President Obama signed an Executive Order in 2012 that defers deportation for certain young people who were brought here as youngsters and attended U.S. schools. The Deferred Action status permits DACA recipients to obtain work permits. As of now, the status is valid for two years and is renewable.
Please note that President Obama’s executive order creating DAPA has not gone into effect. It is suspended pending a decision by the courts.
Under current policy, DACA is limited to those who:
• Were under the age of 31 as of June 15, 2012;
• Came to the United States before reaching their 16th birthday;
• Have continuously resided in the United States since June 15, 2007, up to the present time;
• Were physically present in the United States on June 15, 2012, and at the time of making your request for consideration of deferred action with USCIS;
• Had no lawful status on June 15, 2012;
• Are currently in school, have graduated or obtained a certificate of completion from high school, have obtained a general education development (GED) certificate, or are an honorably discharged veteran of the Coast Guard or Armed Forces of the United States; and
• Have not been convicted of a felony, significant misdemeanor, or three or more other misdemeanors, and do not otherwise pose a threat to national security or public safety.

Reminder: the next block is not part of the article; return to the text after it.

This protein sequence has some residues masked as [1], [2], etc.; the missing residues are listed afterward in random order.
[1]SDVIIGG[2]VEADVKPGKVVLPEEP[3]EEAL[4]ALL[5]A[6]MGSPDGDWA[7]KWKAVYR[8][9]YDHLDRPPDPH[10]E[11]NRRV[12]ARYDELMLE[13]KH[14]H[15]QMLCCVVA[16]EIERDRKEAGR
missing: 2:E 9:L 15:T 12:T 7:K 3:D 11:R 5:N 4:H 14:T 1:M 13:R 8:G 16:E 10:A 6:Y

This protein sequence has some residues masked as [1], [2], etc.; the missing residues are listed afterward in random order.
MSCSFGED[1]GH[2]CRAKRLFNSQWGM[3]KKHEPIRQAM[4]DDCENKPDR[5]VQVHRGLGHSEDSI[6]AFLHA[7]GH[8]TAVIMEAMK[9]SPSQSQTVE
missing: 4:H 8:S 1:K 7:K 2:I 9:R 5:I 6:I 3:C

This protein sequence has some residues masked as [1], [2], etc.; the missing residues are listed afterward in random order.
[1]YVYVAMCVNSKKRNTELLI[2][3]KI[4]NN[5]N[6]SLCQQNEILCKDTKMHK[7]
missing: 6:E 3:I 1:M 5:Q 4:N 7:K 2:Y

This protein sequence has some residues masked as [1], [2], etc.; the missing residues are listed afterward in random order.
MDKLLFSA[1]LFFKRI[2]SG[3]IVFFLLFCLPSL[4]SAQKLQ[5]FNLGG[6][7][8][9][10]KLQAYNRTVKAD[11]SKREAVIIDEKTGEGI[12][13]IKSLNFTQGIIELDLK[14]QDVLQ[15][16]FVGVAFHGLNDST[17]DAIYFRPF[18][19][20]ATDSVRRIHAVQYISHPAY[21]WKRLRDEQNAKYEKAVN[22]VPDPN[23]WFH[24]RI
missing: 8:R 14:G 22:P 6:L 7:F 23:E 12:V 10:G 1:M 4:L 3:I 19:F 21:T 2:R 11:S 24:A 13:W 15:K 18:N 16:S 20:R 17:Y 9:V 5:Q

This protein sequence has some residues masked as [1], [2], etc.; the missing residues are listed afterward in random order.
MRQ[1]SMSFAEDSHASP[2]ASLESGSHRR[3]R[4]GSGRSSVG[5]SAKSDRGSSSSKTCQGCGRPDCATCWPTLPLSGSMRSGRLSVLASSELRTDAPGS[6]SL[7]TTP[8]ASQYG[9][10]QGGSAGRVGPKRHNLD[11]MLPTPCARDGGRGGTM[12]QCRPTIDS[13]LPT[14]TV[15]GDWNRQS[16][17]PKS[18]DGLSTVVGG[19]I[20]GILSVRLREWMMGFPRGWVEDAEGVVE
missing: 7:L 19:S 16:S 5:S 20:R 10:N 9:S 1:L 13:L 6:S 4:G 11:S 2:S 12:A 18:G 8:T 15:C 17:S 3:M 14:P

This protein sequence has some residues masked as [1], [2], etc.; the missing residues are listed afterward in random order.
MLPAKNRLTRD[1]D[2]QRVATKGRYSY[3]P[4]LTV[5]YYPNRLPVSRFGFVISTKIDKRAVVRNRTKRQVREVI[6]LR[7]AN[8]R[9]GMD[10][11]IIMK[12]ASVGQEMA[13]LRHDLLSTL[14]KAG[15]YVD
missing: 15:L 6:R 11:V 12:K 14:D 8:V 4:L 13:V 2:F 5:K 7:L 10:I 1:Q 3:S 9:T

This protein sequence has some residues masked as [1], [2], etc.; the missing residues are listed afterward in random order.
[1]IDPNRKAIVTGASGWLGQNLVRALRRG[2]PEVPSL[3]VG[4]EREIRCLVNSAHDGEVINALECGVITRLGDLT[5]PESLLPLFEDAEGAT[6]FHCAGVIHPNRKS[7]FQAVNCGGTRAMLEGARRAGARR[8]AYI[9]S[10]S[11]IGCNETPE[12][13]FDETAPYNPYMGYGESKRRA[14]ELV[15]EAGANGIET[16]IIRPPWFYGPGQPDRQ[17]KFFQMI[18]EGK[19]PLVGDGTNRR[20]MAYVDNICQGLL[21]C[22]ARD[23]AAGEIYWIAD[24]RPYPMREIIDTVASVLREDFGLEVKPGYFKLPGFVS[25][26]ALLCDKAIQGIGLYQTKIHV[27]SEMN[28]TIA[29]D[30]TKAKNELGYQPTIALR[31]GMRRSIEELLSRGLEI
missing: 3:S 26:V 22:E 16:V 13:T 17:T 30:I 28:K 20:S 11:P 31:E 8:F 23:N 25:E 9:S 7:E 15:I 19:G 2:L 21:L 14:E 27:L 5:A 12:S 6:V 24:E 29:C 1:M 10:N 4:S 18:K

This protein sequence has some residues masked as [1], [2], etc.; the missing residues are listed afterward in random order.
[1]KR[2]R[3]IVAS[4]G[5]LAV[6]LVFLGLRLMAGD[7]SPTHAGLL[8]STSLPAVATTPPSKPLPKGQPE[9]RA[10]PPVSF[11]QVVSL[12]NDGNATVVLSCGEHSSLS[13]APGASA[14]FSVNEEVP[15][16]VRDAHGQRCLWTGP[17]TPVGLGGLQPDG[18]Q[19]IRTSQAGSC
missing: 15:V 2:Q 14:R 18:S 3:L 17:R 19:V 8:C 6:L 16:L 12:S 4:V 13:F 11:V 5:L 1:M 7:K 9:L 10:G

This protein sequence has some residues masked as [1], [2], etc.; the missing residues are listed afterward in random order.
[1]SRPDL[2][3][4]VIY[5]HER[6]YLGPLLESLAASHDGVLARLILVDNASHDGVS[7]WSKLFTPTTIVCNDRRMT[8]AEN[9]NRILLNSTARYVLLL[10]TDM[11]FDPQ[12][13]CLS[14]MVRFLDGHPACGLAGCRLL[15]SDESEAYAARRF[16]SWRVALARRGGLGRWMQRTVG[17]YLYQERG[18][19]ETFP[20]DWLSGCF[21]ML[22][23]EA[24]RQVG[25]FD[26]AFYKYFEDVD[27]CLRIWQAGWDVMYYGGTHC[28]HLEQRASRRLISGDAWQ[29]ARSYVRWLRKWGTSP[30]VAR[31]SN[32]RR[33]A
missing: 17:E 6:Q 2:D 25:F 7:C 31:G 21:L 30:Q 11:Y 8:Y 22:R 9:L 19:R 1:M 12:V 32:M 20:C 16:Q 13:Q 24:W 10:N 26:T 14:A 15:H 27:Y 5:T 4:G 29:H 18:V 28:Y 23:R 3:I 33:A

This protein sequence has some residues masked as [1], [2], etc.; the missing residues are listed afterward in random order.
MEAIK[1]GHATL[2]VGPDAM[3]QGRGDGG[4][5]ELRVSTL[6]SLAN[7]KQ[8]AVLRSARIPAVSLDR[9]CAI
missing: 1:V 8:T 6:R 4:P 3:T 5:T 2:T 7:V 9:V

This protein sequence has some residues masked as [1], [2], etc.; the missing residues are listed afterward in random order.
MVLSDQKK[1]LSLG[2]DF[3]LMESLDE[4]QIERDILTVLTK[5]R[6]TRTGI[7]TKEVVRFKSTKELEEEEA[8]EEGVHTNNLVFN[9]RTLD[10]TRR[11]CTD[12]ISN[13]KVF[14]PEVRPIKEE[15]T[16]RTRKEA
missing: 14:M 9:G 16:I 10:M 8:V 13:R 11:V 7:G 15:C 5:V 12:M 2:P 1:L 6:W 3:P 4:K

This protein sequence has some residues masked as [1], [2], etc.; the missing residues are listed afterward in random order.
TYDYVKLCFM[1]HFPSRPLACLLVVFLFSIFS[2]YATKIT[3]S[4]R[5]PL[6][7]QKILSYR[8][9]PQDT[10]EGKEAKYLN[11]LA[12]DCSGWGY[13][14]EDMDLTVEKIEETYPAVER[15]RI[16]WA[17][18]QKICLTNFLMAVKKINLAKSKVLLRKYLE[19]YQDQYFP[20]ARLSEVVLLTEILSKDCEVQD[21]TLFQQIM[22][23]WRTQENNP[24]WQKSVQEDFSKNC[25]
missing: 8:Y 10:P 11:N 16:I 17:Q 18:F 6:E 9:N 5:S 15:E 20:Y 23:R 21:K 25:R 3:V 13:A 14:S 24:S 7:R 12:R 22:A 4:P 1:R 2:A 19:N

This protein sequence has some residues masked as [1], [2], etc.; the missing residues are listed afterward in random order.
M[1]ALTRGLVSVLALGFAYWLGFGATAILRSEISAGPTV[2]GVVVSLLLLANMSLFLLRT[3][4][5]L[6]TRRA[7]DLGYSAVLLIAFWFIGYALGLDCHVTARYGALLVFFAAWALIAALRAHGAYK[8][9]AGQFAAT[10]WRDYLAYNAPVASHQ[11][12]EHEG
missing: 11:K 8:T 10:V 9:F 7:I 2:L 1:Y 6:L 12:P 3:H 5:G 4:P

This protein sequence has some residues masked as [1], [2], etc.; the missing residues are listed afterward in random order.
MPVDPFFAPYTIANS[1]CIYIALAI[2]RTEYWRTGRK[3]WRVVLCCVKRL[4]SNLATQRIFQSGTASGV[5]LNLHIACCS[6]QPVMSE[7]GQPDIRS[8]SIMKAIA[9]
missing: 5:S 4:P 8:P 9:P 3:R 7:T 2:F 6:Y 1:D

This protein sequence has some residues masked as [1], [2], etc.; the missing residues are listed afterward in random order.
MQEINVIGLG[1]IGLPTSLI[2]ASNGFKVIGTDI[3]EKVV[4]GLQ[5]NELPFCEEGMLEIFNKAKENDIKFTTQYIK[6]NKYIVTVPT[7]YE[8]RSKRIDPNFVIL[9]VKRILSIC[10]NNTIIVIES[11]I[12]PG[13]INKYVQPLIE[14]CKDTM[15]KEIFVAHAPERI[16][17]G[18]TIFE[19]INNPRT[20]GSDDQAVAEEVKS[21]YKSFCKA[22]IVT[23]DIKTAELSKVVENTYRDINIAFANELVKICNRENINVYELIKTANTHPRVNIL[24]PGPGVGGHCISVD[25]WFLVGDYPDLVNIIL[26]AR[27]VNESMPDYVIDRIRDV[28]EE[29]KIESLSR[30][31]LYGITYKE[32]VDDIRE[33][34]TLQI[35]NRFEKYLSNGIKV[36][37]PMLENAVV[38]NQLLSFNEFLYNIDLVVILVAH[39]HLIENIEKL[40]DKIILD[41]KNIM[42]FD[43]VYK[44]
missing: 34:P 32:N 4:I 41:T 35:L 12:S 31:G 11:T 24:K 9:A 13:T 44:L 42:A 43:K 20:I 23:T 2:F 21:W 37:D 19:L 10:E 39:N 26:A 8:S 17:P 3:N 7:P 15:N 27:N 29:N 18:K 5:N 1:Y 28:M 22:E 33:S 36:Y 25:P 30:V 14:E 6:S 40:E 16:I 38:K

On November 20, 2014, the President announced a series of executive actions that broadened those eligible for deferred action. The new policy will require certain undocumented immigrants to pass a criminal background check and pay taxes in order to temporarily stay in the U.S. without fear of deportation.
These initiatives include:
Expanding the population eligible for the Deferred Action for Childhood Arrivals (DACA) program to young people who came to thisÂ country before turning 16 years old and have been present since January 1, 2010, and extending the period of DACA and work authorization from two years to three years.
Allowing parents of U.S. citizens and lawful permanent residents who have been present in the country since January 1, 2010, to request deferred action and employment authorization for three years, in a new Deferred Action for Parents of Americans (DAPA) and Lawful Permanent Residents* program, provided they pass required background checks
Expanding the use of provisional waivers of unlawful presence to include the spouses and sons and daughters of lawful permanent residents and the sons and daughters of U.S. citizens.
Promoting citizenship education and public awareness for lawful permanent residents and providing an option for naturalization applicants to use credit cards to pay the application fee.